Wednesday, May 8, 2013

What I ate in China a.k.a. I ate "WHAT" in China?

After my daughter regaled me with her episodes of eating scorpion in China I felt it was prudent to take along a fair supply of nuts, granola bars and packets of hot cereal. Even though I am somewhat adventuresome in the food department I get a little squeemish when I see eats looking back at me. After spending time in Peru I am well aware that different cultures find protein from different sources. Guinea pig and goat in South America and dog and donkey in Asia. And during my visit there was some concern over bird flu so chicken was rarely on the menu.
 My first meal abroad in Hong Kong laid to rest many of my fears.
I really got a little ahead of myself here because see that beautiful blue can in the center of the table? It was cold and it is my favorite vice above all others. It was the last one I would see for 2 weeks. For 2 weeks even though you could find drinks in "refridgeraters", they were still room temperature because the fridge wasn't turned on. Asians do not take their beverages cold. This is authentic breakfast. The bowl is full of top ramen type noodles with slices of beef and green onions. This came with a side of eggs, some kind of sausage in barbecue sauce and a roll. I can neither confirm or deny that that was actually beef and I left the sausage on the plate.

This is what we were served in a regular restaurant in downtown Kowloon. Dumplings and greens with a side of fried pork chop served family style.

At this dinner we saw a dance show depicting the Tang Dynasty and we were served 18 different kinds of dumplings after our appetizers. Notice the dumplings look like fish. Bet you can't guess what was inside.

We had three different "hot pot" dinners. This was the best by far. Some of the Chinese dentists and assistants sat at our table and helped us get it right. The hot broth on the left was mild and flat flavored while the brown broth on the right could cauterize flesh. Into either side you dipped your fresh, uncooked selections and then if you were brave enough you ate what you cooked.

Rice at these dinners is not served to the end of the meal. The picture just above this post is of asian pears ( a favorite of mine) and un cooked beef stomach, I'm so not going there.

Here Dr. Todd is demonstrating eating beef stomach. He also ate "fungus" (that's what the chinese interpret mushrooms to.) so I'm not following his food choices.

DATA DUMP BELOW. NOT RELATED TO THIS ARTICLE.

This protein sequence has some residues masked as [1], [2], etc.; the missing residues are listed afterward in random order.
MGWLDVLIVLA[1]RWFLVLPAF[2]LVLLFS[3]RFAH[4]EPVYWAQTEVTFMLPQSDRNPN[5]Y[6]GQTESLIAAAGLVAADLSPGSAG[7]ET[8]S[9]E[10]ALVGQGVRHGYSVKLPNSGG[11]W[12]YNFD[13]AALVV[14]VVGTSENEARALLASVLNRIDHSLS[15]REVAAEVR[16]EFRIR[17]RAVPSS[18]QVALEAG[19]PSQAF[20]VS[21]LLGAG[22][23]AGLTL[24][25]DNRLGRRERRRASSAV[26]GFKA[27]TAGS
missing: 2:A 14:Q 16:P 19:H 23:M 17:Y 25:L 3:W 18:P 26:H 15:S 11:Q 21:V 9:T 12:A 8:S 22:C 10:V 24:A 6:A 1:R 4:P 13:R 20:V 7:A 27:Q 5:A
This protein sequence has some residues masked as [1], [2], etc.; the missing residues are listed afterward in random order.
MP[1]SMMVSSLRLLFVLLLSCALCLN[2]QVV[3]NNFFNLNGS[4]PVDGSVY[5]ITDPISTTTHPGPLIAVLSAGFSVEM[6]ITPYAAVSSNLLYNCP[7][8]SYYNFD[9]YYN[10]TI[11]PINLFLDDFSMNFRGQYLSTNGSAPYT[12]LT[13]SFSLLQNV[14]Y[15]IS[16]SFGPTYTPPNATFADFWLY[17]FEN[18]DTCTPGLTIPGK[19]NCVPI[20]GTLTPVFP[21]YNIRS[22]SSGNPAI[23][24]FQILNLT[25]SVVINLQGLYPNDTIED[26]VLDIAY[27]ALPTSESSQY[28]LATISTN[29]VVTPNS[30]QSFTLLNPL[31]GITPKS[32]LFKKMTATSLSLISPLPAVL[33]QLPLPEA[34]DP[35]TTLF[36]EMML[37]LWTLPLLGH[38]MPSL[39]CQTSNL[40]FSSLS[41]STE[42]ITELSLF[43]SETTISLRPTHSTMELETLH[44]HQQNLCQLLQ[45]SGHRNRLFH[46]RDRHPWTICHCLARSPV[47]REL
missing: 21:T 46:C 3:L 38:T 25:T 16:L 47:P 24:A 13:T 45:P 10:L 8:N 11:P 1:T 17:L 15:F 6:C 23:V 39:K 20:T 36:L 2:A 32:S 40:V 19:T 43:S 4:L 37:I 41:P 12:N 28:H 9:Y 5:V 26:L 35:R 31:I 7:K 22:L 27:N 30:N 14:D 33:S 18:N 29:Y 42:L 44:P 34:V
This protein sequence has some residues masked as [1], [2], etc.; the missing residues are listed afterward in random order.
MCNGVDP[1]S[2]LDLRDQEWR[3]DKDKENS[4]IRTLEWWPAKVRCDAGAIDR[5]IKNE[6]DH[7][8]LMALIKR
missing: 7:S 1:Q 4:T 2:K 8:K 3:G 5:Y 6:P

Instead of throwing pizza dough in the air they twirl noodles. These are potato noodles being thrown. Maybe they touched the floor or someone's head but after all the "hotpots" are boiling, you know.
And when the meal comes to an end, the fruit is served. As a culture, there is very little sweet or sugar used. And don't look forward to birthday "cake" because all you are going to get is birthday noodle soup. Try eating that with chopsticks.

This is "Jason" our Beijing tour guide. Bet you can't guess what he is putting in his mouth? It's called "thousand year old egg". To prepare it, first you boil an egg and then you marinate it for two weeks in some kind of vinegar. After it is peeled, you are looking at the peeled version, it is a dark opaque black with barely visible snow flakes, and you can see the color of the yolk. Far worse than it's appearance is it's smell. Find an old nearly dead cow with runny diarrhea. Store it's output for three days, bury it under a leaking sewage dump for 2 weeks and then let it clear all of your sinuses at once. The ammonia odor is nearly seizure inducing. And yes, I watched him put it in his mouth. He said it's better with sauce. Even ranch dressing is not getting me to try that egg. How about you?


Anita Preece said...

Wow! What an adventure. I would have starved too death!

Georgia said...

You are adventurous, Lisa! Just going to China illustrates that.

That thousand year old egg sounded disgusting. I wouldn't have allowed that anywhere near me either. The fruit plate looked beautiful and delicious, though...

I'm so glad you made it back from China safely (hopefully with no residual effects from eating the food and breathing the air). Now your work schedule needs to ease off so it doesn't kill you off now that you are back home.